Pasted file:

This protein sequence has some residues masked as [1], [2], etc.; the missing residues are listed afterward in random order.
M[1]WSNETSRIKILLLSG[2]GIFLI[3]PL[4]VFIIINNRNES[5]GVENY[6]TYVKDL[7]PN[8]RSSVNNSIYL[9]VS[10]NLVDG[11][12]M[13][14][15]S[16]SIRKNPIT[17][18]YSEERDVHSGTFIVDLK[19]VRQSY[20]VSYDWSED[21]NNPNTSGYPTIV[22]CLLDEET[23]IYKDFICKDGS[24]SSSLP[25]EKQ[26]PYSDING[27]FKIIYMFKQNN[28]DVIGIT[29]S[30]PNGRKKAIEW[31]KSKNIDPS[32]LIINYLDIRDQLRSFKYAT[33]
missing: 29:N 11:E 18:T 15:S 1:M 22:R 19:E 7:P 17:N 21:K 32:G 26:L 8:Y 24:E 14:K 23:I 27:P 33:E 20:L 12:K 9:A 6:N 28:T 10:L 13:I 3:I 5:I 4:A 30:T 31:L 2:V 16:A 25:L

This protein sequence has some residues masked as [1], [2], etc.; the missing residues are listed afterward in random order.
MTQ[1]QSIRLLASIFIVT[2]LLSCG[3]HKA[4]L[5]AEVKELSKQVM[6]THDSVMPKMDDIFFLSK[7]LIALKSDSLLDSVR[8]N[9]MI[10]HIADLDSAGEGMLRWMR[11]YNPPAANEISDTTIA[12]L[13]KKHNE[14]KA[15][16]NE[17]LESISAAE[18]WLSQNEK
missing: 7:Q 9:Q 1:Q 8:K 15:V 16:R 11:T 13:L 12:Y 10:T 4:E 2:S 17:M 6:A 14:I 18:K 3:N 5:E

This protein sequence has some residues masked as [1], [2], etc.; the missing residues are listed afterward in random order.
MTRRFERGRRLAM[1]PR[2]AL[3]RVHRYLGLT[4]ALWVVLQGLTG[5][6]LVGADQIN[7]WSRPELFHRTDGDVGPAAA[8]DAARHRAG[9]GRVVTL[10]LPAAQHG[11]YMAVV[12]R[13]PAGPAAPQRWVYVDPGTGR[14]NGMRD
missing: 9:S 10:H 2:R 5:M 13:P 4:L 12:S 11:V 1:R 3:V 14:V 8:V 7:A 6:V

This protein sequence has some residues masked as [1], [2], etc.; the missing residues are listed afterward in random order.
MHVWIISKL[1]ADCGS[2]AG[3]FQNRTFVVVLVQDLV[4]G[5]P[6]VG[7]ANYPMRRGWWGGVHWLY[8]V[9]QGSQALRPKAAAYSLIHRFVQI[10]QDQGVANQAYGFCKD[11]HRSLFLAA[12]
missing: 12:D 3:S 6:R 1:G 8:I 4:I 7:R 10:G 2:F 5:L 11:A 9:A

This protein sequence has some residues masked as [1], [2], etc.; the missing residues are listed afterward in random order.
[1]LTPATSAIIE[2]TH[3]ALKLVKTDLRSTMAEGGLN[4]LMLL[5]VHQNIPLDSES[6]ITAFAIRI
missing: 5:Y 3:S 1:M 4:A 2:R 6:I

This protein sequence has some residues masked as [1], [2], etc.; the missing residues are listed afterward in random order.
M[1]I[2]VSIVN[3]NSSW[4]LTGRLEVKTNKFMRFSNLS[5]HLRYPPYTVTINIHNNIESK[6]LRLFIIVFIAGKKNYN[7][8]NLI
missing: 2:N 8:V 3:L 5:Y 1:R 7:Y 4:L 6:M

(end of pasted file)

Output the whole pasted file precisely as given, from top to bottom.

This protein sequence has some residues masked as [1], [2], etc.; the missing residues are listed afterward in random order.
M[1]WSNETSRIKILLLSG[2]GIFLI[3]PL[4]VFIIINNRNES[5]GVENY[6]TYVKDL[7]PN[8]RSSVNNSIYL[9]VS[10]NLVDG[11][12]M[13][14][15]S[16]SIRKNPIT[17][18]YSEERDVHSGTFIVDLK[19]VRQSY[20]VSYDWSED[21]NNPNTSGYPTIV[22]CLLDEET[23]IYKDFICKDGS[24]SSSLP[25]EKQ[26]PYSDING[27]FKIIYMFKQNN[28]DVIGIT[29]S[30]PNGRKKAIEW[31]KSKNIDPS[32]LIINYLDIRDQLRSFKYAT[33]
missing: 29:N 11:E 18:T 15:S 1:M 22:R 19:E 7:P 17:N 21:K 32:G 26:L 8:Y 24:E 14:K 23:I 27:P 33:E 20:L 12:K 9:A 6:N 28:T 10:L 13:I 3:I 5:I 4:A 30:T 31:L 2:V 16:A 25:L

This protein sequence has some residues masked as [1], [2], etc.; the missing residues are listed afterward in random order.
MTQ[1]QSIRLLASIFIVT[2]LLSCG[3]HKA[4]L[5]AEVKELSKQVM[6]THDSVMPKMDDIFFLSK[7]LIALKSDSLLDSVR[8]N[9]MI[10]HIADLDSAGEGMLRWMR[11]YNPPAANEISDTTIA[12]L[13]KKHNE[14]KA[15][16]NE[17]LESISAAE[18]WLSQNEK
missing: 7:Q 9:Q 1:Q 8:K 15:V 16:R 11:T 13:L 12:Y 10:T 4:E 2:S 17:M 6:A 14:I 18:K 3:N 5:E

This protein sequence has some residues masked as [1], [2], etc.; the missing residues are listed afterward in random order.
MTRRFERGRRLAM[1]PR[2]AL[3]RVHRYLGLT[4]ALWVVLQGLTG[5][6]LVGADQIN[7]WSRPELFHRTDGDVGPAAA[8]DAARHRAG[9]GRVVTL[10]LPAAQHG[11]YMAVV[12]R[13]PAGPAAPQRWVYVDPGTGR[14]NGMRD
missing: 9:S 10:H 2:R 5:M 13:P 4:L 12:S 11:V 1:R 3:V 14:V 8:V 7:A 6:V

This protein sequence has some residues masked as [1], [2], etc.; the missing residues are listed afterward in random order.
MHVWIISKL[1]ADCGS[2]AG[3]FQNRTFVVVLVQDLV[4]G[5]P[6]VG[7]ANYPMRRGWWGGVHWLY[8]V[9]QGSQALRPKAAAYSLIHRFVQI[10]QDQGVANQAYGFCKD[11]HRSLFLAA[12]
missing: 12:D 3:S 6:R 1:G 8:I 4:I 7:R 10:G 2:F 5:L 11:A 9:A

This protein sequence has some residues masked as [1], [2], etc.; the missing residues are listed afterward in random order.
[1]LTPATSAIIE[2]TH[3]ALKLVKTDLRSTMAEGGLN[4]LMLL[5]VHQNIPLDSES[6]ITAFAIRI
missing: 5:Y 3:S 1:M 4:A 2:R 6:I

This protein sequence has some residues masked as [1], [2], etc.; the missing residues are listed afterward in random order.
M[1]I[2]VSIVN[3]NSSW[4]LTGRLEVKTNKFMRFSNLS[5]HLRYPPYTVTINIHNNIESK[6]LRLFIIVFIAGKKNYN[7][8]NLI
missing: 2:N 8:V 3:L 5:Y 1:R 7:Y 4:L 6:M